Royal Navy Lists
[IMAGE-1] The Royal Navy Lists are like a catalogue of history - The Crimean War, the Indian Mutiny, the occupation of Beijing and Egypt all of which involved the supply of troops and the protection of troop transports and much later conflicts such as the Boer War and the forcing of the Dardanelles in the First World War.
The Navy Lists contain the details of all Royal Navy and Royal Marine commissioned officers on the Active List of those serving at the time of publication. It was said that every Captain in the Navy had a copy of the list as he was always anxious to know the exact status and seniority of other officers he met.
TRACING WILLS AFTER 1858
[IMAGE-1] You will find it very easy to trace English and Welsh wills and administrations made since January 1858; the Principal Registry in London holds records since that date.
Over the years, most copies of wills held by families, executors or administrators have been lost. However, the originals are preserved in official court records. The Probate Act of 1857 required that all applications for probate or administration be made to the newly established civil Court of Probate with Probate Registries across England and Wales. The Principal Registry in London holds copies of all the wills proved, or administrations granted, in these registries. It also has calendars (alphabetical lists of wills proved and administrations granted) since 1858. Microfilms of the calendars for 1858-1935 can be seen at the Society of Genealogists and other major archives. Copies of Welsh wills (except Montgomeryshire) are also held at the National Library of Wales.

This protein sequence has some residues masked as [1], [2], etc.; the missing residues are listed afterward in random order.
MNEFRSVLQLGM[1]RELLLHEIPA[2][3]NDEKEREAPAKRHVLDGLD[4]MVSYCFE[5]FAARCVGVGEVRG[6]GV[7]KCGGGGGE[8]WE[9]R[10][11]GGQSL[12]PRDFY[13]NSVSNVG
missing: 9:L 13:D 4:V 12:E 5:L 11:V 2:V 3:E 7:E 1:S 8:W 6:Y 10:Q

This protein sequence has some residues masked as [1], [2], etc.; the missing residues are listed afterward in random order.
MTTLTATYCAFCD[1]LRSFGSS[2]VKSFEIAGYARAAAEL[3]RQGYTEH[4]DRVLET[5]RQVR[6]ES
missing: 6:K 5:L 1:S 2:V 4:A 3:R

Starting your search
[IMAGE-1] Old parish records provide vital evidence of your ancestors' baptisms, marriages and burials. Detailed indexes and guides can help you to track them down
The Phillimore Parish Marriage registers are fully transcribed although the images are not available.
Parish registers - the Church's records of baptisms, marriages and burials-date from the 16th century and are key to finding out about your family's past before the introduction of civil records. If your ancestors stayed in one place for centuries you may be able to find generations of your family among the records of just one church.
Most people can find relatives who in the past were forced or chose to go overseas. A wealth of material in British and foreign archives can help you to track them down
Britons abroad - A roaming nation
[IMAGE-1] At some stage you will probably discover family members who emigrated from the British Isles, for reasons ranging from religious persecution to transportation or just the search for a better life.
Hundreds of thousands of people left for the Americas in the 17th and 18th centuries. Around 10 million Britons emigrated in the 19th century, to the United States and all parts of the British Empire. Searching for overseas links with your past is exciting. But it is crucial to do your homework before undertaking research abroad.
November 11, 2012
New Military Records released online
October 10, 2012
Who do you think you are?
Tonight BBC1 9.00 PM Featuring Actress Celia Imrie.
NEW Records now online...
NEW - November 2012
Familyrelatives.com remembers the fallen with New Military Records
Familyrelatives.com releases three new military datasets for the first time containing lists of more than 35,000 British and Dominion Officers who were killed or captured during the Great War. We are proud to have added the following to our website:
Wednesday August 22, 2012
Who do you think you are? Episode 2
Featuring Gregg Wallace, if you missed this episode its available on BBC iplayer
Celebrity genealogy series. Gregg Wallace sets out to solve a long-standing mystery: what happened to his great-grandfather, who abandoned his family?